KCF Technologies Blog

The ABC’s of the Near-Future Industrial World

By Jeremy Frank

You already have a calendar that reminds you when to change the bearings in your plant’s equipment? Nice work, you’ve checked the box on preventive maintenance. You already take occasional vibration readings on your machinery? That’s great – you’ve progressed to the predictive maintenance world!
 
But let’s face it, unless your plant is already bursting with wireless sensors and featured on the cover of Popular Mechanics, chances are there’s a serious gap between where your plant is today and where it soon must be.
 
Just as the Internet of Things (IoT) now dictates how many steps you’ll take today (the Fitbit you got for Christmas), the IoT is now dictating when your machines need maintenance. Let me tell you, the days of wired sensor systems that cost more than a Porsche are quickly coming to an end. Even time-based calendars that tell you when to change bearings are going the way of the dinosaur. And that IT Manager who’s blocking your access to the Internet and cloud-based tools? Sorry to break it to them, but Mr. Anti-Cloud is the most doomed dinosaur of all.
 
The future is:
        A) wireless,
        B) cloud-based and
        C) predictive


It’s inevitable that the industrial world will soon be crawling with “smart” machines. Granted, these “smart” machines will be like your iPhone: hundreds of features available but only a handful that most of us will ever use. But again, the features you WILL use include A, B and C.
 
“Ha!” you respond. “Maybe a few companies will jump on this technology bandwagon but my company’s been using the same equipment and the same maintenance methods for decades. No way our leadership will drop money on this stuff. Ain’t nothing gonna change around here!”
 
You may be right, but someone else in your industry is going to sneak up and surprise you. For example, I know one David company in the Goliath oil and gas industry who’s quickly embraced A, B and C and they are absolutely killing the Big Three. This innovative company is now saving more money on maintenance than their competition believes is possible. While the big boys are desperately fighting to keep 30 percent of their teams employed, this company is at 100 percent capacity and growing faster than anyone.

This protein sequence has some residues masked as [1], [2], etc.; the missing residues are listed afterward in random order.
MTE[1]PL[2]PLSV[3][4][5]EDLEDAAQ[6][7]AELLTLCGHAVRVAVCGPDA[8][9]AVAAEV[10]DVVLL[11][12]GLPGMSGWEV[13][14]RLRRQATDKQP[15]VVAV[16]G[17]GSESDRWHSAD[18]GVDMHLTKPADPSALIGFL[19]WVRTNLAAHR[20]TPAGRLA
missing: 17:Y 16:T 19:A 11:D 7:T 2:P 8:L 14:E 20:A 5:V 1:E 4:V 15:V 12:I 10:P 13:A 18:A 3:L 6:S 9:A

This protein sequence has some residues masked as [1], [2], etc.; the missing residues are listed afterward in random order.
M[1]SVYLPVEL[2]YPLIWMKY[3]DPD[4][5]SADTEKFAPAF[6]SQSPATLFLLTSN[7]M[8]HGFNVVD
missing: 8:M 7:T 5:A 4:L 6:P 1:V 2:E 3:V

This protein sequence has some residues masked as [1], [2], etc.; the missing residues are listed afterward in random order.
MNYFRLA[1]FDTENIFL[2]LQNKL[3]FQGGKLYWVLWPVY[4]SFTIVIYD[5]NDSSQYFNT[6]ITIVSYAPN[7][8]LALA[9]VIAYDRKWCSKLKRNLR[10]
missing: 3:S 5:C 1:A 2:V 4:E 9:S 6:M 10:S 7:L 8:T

Another relatively small company in the paper industry just crushed the Big Boy competition on quality and turnaround time.
 
In today’s world, smart trumps big; agile trumps deep pockets.
 
The ABC’s: wireless, cloud-based and predictive.
 
How does your team score in these three areas? And more importantly, where can you begin this journey without breaking the bank?
 
We’d love to hear your feedback, or give us a call any time to explore a few simple ways to get started.

One successful strategy to implement the Internet-of-Things in your factory

By Jeremy Frank        
Start small and one machine at a time

When I asked about his motivation for a vibration monitoring program, a director of maintenance and reliability within the automotive industry summed it up nicely: “You can’t manage what you can’t measure.”

What he means is that PdM managers are sometimes asked to do the impossible. Prevent failures, decrease downtime and keep our factories safe as if we were psychics. But we’re engineers, not psychics, and we need data and scientific methods to be successful.

How the Climate Pledge Makes PdM Priority No. 1 for Every Factory in the Country

By Jeremy Frank                                                                                       

This month the White House announced a total of 154 companies have joined the American Business Act on Climate Pledge ranging from Alcoa to Volvo.

With this announcement, the companies pledge to do something about climate change and contribute to a low-carbon, sustainable future. This is a big deal for the manufacturing world. These companies operate in all 50 states, employ nearly 11 million people, represent more than $4.2 trillion in annual revenue, and have a combined market capitalization of over $7 trillion.

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